The biopolitical paradox: population and security mechanisms

International Social Science Journal (Chinese Edition)
No.3, 2013
The biopolitical paradox: population and security mechanisms
Emiliano Sacchi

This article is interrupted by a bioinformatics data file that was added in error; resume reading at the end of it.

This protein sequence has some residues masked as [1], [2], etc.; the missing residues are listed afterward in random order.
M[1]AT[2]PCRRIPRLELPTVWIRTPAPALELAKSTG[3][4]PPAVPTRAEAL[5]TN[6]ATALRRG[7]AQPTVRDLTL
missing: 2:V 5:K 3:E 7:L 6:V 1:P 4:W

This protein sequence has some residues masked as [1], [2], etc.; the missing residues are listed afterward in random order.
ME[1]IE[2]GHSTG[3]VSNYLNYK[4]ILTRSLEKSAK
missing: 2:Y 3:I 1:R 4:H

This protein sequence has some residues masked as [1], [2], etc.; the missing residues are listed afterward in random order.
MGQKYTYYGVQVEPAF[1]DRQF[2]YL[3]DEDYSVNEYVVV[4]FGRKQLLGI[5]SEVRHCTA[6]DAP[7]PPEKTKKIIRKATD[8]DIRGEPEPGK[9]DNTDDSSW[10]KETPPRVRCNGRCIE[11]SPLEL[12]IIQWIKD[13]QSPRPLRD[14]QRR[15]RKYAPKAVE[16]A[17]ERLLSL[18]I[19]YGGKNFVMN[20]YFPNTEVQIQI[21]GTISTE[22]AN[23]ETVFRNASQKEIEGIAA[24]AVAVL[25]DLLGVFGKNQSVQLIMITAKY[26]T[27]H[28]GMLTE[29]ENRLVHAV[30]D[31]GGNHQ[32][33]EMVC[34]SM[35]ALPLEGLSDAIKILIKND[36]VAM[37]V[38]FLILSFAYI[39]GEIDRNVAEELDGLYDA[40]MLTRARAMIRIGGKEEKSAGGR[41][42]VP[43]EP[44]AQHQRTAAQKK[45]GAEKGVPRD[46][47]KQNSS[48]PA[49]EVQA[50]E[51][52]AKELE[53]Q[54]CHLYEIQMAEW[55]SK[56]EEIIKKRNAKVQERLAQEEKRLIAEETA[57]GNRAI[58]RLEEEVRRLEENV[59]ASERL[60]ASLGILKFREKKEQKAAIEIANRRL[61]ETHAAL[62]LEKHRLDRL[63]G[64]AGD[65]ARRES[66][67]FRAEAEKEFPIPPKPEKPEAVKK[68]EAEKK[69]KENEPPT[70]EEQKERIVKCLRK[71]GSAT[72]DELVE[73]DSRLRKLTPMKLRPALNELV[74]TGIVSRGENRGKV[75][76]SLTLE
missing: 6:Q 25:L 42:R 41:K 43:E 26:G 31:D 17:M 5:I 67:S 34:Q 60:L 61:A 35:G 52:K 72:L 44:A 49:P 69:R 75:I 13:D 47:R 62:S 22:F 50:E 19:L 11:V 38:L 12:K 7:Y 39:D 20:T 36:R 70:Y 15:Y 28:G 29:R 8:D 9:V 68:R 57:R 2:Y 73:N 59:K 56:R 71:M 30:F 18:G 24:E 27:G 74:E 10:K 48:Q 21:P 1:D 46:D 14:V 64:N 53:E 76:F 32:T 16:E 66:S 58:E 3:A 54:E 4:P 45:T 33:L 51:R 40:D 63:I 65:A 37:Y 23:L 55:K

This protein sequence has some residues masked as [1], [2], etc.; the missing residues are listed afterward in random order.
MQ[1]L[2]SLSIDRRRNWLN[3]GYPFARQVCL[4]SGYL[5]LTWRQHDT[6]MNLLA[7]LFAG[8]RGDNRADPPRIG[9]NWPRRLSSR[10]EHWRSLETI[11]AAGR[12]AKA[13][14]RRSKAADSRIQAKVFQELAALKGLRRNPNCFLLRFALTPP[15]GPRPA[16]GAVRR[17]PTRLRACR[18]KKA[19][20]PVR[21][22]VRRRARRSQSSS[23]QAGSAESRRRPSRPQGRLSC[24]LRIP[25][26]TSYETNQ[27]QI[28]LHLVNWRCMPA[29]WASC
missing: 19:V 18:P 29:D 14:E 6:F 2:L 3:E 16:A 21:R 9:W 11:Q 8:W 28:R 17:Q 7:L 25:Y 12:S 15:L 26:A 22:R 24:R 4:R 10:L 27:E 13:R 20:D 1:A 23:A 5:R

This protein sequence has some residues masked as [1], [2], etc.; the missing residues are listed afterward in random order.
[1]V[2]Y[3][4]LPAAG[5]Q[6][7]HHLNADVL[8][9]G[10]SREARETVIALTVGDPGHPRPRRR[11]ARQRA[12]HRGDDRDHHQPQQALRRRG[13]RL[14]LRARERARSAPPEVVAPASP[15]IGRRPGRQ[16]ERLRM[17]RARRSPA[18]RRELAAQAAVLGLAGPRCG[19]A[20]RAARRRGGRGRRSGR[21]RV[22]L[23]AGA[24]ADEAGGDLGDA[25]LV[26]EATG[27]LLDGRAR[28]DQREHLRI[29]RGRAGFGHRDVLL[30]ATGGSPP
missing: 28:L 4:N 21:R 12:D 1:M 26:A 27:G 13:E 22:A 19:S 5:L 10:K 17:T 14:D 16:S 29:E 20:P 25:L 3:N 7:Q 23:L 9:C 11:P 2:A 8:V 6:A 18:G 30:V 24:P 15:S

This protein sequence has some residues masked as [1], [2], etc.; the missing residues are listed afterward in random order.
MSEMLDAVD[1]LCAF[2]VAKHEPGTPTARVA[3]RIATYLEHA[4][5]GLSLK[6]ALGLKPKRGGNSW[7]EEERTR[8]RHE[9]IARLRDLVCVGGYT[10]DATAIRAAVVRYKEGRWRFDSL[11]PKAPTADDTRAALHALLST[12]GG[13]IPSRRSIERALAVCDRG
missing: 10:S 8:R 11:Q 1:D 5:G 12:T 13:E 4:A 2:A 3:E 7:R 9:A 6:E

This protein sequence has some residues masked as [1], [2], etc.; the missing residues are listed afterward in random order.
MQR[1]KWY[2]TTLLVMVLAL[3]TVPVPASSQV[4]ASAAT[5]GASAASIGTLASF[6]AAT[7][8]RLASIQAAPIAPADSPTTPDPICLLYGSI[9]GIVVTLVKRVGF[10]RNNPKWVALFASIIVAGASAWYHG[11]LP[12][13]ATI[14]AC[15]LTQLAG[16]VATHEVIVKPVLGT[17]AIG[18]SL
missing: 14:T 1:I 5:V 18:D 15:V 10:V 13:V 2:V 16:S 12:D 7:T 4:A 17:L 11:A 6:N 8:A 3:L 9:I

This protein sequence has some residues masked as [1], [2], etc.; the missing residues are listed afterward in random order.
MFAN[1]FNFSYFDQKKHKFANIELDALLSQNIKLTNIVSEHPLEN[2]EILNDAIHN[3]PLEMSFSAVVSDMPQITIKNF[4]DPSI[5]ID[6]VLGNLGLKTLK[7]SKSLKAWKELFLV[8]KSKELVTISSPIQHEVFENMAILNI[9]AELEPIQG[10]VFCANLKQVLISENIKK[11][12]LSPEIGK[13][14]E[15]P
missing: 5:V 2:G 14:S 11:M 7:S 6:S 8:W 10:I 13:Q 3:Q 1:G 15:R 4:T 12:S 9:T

This article proposes a way of problematising the concept of biopolitics based on Foucauldian and post-Foucauldian reflection. In order to steer the question towards the meaning of biopolitics, we take as our starting point the relationship between philosophy and the present, as understood by Michel Foucault. From there, a series of questions are posed around the paradoxical economics of relationships between Bios and Thanatos and their various readings by Michel Foucault, Giorgio Agamben, and Roberto Esposito. On this subject, the links between biopolitics and racist and immunity apparatuses are explored. It is posited that although both apparatuses are fundamental to the modern biopolitical diagram, the Foucauldian concept of biopolitics cannot be reduced to them alone. Consequently, a hypothesis is proposed that biopolitics and the very notion of life cannot be understood without taking into account the emergence of the concept of “population” and the multiple “security” mechanisms. Only through those security mechanisms is it possible to perceive the paradoxical structure of biopolitics.